St. Thomas - July 3

The feastday of St. Thomas the Apostle is over, but there remains a consideration that is valuable for undersanding the Gospel of John, in which Thomas’s story occurs. The ’Thomas story’ is the story that completes John’s presentation of the Jesus event (John 21, while inspired Scripture, is a later addition to the Gospel; as such, it can be expected to have real ’punch’ to complete the Gospel. The story, in brief, shows Thomas as unbelieving that the statement that Jesus is risen, alive. He says, "Unless I touch him, I will not believe." When Jesus appears and asks Thomas to touch him, the logical conclusion should be that Thomas, touching Jesus, now believes. But that is not the conclusion. John’s conclusion is that Thomas says, "My Lord and my God". That is the proper, appropriate (and only reasonable) conclusion to meeting the risen Jesus. Thomas, as it turns out, is the (only) one of the Gospel who expresses the depth of who Jesus is. The entire Gospel has been at pains to have the reader confirm his profession of faith at Baptism; it has given many signs (and monologues of Jesus) to establish in the reader this deepest conviction, to know that Jesus is nothing less than the reader’s Lord and God. The two verses that conclude the Gospel (30 and 31) tell the reader this fact: the entire work of John has been written ’so that you may believe Jesus is Messiah and Son of God, so that, believing this, you may have life’. Thomas is the one chosen to close the Gospel, to express a belief that will result in eternal life - which, after all, is the supreme benefit John ultimately offers to anyone searching for it. In a sense, the Thomas story is not just a story, but THE story which expresses John’s reason for writing. John Kilgallen, SJ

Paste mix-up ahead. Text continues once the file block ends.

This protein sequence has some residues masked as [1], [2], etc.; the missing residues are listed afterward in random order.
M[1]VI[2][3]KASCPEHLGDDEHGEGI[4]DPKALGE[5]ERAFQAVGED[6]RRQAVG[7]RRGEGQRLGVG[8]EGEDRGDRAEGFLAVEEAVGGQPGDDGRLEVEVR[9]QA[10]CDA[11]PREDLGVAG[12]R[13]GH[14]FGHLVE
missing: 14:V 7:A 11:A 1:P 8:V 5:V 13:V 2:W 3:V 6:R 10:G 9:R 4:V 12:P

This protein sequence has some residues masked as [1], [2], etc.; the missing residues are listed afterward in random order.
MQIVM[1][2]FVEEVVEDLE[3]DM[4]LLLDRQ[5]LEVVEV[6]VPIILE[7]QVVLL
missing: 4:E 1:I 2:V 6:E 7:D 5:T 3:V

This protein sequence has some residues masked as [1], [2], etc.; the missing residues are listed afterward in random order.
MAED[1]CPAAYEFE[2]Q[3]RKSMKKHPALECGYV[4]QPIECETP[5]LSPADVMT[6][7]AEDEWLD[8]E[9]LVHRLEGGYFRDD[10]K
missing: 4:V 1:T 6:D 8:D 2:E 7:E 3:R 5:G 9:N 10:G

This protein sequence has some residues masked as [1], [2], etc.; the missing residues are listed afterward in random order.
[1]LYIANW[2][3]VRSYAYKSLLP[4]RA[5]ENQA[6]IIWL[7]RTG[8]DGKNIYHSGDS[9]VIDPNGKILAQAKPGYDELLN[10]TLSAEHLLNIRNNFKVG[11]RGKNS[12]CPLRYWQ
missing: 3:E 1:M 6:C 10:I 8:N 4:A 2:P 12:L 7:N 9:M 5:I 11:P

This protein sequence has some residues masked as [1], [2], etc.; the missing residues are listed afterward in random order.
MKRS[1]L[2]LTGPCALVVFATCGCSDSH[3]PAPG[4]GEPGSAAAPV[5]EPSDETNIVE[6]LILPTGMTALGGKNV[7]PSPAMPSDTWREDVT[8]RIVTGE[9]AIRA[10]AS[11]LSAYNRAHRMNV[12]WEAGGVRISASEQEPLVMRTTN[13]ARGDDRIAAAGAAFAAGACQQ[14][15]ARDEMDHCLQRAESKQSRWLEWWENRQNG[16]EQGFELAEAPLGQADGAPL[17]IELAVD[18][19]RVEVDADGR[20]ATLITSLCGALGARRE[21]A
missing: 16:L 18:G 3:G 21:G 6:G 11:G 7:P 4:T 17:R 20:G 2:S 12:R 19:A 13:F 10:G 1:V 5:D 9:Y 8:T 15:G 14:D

Comments are automatically closed two weeks after an article's initial publication. See our comments policy for more.

Advertisement

Don't miss the best from America

Sign up for our Newsletter to get the Jesuit perspective on news, faith and culture.

The latest from america

Workers march in Johannesburg, South Africa, on Sept. South Africa's biggest union group held marches nationwide to protest what it alleges is chronic corruption fueled by President Jacob Zuma and a prominent family of businessmen, reflecting public anger over a scandal that has ensnared several international companies. (AP Photo/Themba Hadebe)
The bishops “urge constitutional experts and the law reform commission to guide the nation on the feasibility of establishing an anti-corruption court, with specialized prosecutors, that would ensure speedy and efficient disposal of corruption cases and financial crimes.”
Russell Pollitt, S.J.October 19, 2017
“Goodbye, Christopher Robin” is a dramatic look at the life of the British writer A. A. Milne and his strained relationship with his son.
Haley StewartOctober 19, 2017
There are no epidurals for manuscripts.
Natalia Imperatori-LeeOctober 19, 2017
Photo by Beth Teutschmann on Unsplash
The ghost turnip, with its pinched angry face, was made for Halloween.